Qantas review of 787 program moving toward conclusion
Boeing has a new definition of wing. It is ‘side of airplane’.
This means it wasn’t really the wing that was starting to break two months ago under static testing, it was just the side of the Dreamliner. Easily fixed. Could have flown on time. Nothing to worry about.
This tripe, swallowed in its entirety by the media at the conference call that announced the indefinite postponement of the first flight, is not going to go down very well at Qantas, which is concluding a review of its order for 65 of the Dreamliners and 50 purchase rights or options.
Some figures to contemplate. The 787-8 is currently around 7.5 tonnes overweight and showing a burn of around 4% more fuel than necessary to meet the performance that Qantas thought it was buying.
This is discouraging in a jet which has now twice shown an inability to handle the structural loads required, once in the central wing box, and once on the ‘side of the airplane’ which is actually the start of the wing.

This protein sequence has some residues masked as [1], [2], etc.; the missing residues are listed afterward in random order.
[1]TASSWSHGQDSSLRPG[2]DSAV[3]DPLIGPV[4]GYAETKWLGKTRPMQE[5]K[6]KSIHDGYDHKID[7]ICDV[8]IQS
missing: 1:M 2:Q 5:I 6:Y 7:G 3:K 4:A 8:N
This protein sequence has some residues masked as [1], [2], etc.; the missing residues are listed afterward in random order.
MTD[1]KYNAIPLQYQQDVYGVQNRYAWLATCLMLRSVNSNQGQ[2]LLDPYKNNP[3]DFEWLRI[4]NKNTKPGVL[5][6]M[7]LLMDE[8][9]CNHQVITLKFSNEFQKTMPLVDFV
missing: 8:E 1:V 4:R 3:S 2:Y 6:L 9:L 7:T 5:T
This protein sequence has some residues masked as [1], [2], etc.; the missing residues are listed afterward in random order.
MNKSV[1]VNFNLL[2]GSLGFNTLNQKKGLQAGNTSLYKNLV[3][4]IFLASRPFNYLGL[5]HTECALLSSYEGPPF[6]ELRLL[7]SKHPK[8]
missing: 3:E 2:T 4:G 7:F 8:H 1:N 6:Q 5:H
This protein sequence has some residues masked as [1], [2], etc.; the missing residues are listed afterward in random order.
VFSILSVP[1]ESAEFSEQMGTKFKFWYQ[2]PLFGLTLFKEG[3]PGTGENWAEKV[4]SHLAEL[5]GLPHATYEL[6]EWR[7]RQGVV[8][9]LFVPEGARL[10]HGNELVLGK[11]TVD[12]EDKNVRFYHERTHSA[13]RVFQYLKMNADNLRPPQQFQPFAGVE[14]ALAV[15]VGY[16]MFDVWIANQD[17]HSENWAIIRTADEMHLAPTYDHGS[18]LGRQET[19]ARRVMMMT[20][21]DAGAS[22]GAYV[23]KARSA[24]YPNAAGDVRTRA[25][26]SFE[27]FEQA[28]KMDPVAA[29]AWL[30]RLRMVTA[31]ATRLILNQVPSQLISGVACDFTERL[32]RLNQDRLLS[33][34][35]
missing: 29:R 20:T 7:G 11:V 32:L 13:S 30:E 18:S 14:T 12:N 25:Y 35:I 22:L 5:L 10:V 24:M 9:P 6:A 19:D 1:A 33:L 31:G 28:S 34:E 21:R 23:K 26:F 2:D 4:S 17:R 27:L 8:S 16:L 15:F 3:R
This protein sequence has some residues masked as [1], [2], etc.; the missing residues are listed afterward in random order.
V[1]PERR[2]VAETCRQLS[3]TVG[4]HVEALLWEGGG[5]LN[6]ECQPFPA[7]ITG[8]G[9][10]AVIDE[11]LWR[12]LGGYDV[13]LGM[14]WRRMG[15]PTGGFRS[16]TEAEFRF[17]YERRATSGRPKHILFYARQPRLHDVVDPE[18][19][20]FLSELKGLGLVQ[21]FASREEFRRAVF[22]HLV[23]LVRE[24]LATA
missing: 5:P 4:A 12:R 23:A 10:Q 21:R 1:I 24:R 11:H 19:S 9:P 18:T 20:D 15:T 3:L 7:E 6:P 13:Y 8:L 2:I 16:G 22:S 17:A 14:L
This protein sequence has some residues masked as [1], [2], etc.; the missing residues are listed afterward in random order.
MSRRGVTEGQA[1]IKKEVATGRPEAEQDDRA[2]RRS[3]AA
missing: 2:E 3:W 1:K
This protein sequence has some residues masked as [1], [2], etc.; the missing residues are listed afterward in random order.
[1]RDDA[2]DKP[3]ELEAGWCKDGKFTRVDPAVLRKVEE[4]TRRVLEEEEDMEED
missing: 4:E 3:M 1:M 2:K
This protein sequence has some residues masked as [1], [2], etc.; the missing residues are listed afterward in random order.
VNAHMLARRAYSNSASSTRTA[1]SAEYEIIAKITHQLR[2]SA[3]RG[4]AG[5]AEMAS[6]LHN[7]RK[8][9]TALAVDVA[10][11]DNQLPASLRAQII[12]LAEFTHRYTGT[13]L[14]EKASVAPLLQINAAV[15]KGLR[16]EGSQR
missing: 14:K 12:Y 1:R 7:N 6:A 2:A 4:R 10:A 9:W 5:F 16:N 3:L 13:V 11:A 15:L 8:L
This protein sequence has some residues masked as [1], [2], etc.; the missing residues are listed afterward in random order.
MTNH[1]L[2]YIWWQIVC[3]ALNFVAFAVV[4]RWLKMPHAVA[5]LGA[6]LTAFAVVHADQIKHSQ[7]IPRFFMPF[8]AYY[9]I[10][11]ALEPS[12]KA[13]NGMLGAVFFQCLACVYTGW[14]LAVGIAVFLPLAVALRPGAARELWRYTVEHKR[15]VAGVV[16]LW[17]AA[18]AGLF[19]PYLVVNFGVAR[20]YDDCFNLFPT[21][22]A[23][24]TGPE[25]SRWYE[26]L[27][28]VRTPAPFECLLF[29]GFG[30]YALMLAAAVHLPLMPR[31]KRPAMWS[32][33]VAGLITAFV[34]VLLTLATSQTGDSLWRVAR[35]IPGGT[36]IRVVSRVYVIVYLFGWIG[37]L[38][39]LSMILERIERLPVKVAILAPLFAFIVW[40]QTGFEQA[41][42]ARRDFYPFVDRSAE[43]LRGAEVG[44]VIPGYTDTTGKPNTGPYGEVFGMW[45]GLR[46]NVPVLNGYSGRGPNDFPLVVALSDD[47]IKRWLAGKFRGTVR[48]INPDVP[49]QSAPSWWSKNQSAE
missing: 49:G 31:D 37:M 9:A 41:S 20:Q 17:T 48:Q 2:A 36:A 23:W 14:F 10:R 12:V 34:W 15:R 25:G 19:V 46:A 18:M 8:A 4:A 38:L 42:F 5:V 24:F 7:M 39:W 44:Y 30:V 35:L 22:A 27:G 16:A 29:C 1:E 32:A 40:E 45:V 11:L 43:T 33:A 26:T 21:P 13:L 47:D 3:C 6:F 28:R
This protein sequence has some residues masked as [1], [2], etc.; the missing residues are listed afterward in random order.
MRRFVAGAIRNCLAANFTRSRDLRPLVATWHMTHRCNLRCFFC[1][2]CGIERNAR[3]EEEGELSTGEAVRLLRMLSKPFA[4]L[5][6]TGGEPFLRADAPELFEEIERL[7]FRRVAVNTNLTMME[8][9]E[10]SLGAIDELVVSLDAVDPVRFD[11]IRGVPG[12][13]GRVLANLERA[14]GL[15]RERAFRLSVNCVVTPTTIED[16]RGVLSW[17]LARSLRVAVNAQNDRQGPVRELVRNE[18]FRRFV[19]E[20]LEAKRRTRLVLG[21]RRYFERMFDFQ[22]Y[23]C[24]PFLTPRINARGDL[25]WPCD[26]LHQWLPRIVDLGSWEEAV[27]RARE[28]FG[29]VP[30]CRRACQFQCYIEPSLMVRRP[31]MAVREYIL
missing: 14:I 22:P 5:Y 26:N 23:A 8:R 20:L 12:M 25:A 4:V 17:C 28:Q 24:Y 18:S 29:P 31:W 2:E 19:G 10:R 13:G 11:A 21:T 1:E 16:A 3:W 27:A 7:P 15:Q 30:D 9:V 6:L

If Boeing can’t call a wing a wing, and the media is so thick it doesn’t know when it is being had, that situation could go from bad to extremely bad without real warnings or discussions at a public level.
There is no credibility left in Boeing’s pronouncements on this project, nor in today’s implausible suggestions that it wasn’t until after more gung ho game changing humbug came from its executives in Paris last week that, well, shucks, it turns out that we can’t really fly the thing with metal patches over the weak plastic bits like we intended after all. What an astonishing load of cobblers!
What might Qantas do? We don’t know what it will do but we can reasonably speculate that it mightn’t throw any more money at the order as it stands, and at the very least, will wait and see what the future options from Boeing and Airbus may point to, either in a Dreamliner that is a convincing reworking of the jet, or an A350 that might do the job for the right price at the right time.
It would not be easy for any airline to work out what that ‘right time’ would be either, without knowing when the passenger demand and yields will come back from the current unsatisfactory depressed levels.